‘Why I am on the streets’

- January 10, 2019
| By : Shubham Bhatia |

For the first time, Patriot features a common man in its Question and answer page: Nand Lal, who has been living on the city’s streets for years Nand Lal, 45, lost his legs in a road accident in Deoria, after which he came to Delhi to look for better opportunities and a livelihood. Here he […]

For the first time, Patriot features a common man in its Question and answer page: Nand Lal, who has been living on the city’s streets for years

Nand Lal, 45, lost his legs in a road accident in Deoria, after which he came to Delhi to look for better opportunities and a livelihood. Here he speaks about his childhood, his experience in the city working as a caretaker in the night shelters and the lack of opportunities for homeless and differently abled people.

What were you doing before you came to Delhi?
I was born in Deoria district, UP. I have three other siblings and my parents worked as labourers in a factory nearby our home. I went to school for just three months, I didn’t like it and then persuaded my parents to not send me to school. At the age of 4, I officially left school. I was just whiling away my time, playing games in the village. I was very mischievous as a kid, and had temper issues. I couldn’t understand what’s a joke and what’s not. That really spoiled my relationship with my family, especially with my uncle.

At the age of 15, I started driving a truck. I was a conductor before that and found it an enjoyable experience. I got the licence by bribing the officer. However, they told me that the licence will only be valid during night time, so I could drive the truck only at night.

Once an accident happened while I was driving the truck. It was a pretty severe accident due to which I lost both my legs. I became differently abled that day. It was tragic, of course, but I didn’t take it to heart and carried on with life. I think it’s because of my will to live.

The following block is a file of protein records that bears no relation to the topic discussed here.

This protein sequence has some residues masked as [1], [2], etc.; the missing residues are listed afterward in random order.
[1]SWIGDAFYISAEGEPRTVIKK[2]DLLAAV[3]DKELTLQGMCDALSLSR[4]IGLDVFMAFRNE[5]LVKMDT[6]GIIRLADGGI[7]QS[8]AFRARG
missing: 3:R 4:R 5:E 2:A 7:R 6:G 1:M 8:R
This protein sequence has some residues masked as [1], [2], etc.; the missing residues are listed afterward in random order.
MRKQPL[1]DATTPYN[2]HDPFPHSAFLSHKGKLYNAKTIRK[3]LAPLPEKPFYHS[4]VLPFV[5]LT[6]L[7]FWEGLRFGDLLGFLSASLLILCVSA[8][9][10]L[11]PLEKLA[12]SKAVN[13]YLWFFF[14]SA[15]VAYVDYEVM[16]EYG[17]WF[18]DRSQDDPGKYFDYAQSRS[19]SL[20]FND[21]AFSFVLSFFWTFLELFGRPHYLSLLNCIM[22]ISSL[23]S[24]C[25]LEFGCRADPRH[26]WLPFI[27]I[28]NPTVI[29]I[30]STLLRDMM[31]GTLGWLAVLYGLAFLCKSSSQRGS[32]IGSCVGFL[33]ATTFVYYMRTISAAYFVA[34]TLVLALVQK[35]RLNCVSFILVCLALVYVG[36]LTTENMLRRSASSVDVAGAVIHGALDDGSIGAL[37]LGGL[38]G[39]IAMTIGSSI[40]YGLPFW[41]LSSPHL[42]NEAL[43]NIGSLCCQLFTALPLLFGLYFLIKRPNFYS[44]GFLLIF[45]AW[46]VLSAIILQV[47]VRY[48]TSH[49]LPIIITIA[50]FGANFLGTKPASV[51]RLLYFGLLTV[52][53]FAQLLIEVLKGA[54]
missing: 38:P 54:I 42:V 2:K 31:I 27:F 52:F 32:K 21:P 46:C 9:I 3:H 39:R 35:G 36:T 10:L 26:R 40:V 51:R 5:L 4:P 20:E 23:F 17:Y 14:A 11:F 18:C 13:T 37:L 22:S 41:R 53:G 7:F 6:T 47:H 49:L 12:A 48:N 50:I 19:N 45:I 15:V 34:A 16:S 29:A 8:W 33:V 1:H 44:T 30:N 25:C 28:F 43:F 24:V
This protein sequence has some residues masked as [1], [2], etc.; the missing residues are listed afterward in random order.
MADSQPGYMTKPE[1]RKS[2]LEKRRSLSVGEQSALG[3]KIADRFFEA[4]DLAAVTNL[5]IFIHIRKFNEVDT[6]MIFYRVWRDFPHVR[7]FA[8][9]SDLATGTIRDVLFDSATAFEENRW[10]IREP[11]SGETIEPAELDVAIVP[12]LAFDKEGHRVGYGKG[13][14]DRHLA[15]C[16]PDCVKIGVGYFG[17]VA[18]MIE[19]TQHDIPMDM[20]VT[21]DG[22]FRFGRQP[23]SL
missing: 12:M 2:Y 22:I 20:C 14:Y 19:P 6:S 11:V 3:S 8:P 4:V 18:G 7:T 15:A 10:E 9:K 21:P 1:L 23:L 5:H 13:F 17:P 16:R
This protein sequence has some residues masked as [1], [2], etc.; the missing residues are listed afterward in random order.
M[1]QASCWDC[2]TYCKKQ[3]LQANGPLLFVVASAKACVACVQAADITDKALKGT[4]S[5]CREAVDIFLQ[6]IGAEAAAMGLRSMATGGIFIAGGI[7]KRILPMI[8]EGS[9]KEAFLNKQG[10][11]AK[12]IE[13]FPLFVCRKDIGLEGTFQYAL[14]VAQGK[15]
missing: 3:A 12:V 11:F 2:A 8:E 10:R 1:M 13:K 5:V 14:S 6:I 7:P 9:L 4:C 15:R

How was your childhood?
As I mentioned earlier, I was always very mischievous. Since I stopped going to school, I didn’t have much to do during daytime. My siblings used to go to school and I used to be at home. My uncle who used to live with us was a teacher and a highly educated man at that time. He used to tell me that education is important, but I never listened to him.

Every night, he used to narrate this story of a boy and it had a pretty sad climax. Every night he would narrate the story in front of me and his son and I would end up getting depressed. When they used to study, I used to feel that an illiterate person is sitting beside them and disturbing them. I don’t know why but it made me very sad. I used to leave home and go for a walk.

One day, I got so irritated that I started shaking up the small tree in our verandah, and told my uncle that I would kill him that night, because i got fed of listening to the same story again and again. He got worried about what would follow but eventually went off to sleep. I was pretty furious.
The next morning, I took a decision to study and asked my cousin to bring the books. He and my uncle started teaching me. They also told me that in English what you write is not what you mean to say, so that’s a difficulty I face even today.

In school, I used to get beaten up by the teacher because I couldn’t properly draw a circle, I can’t do that even today.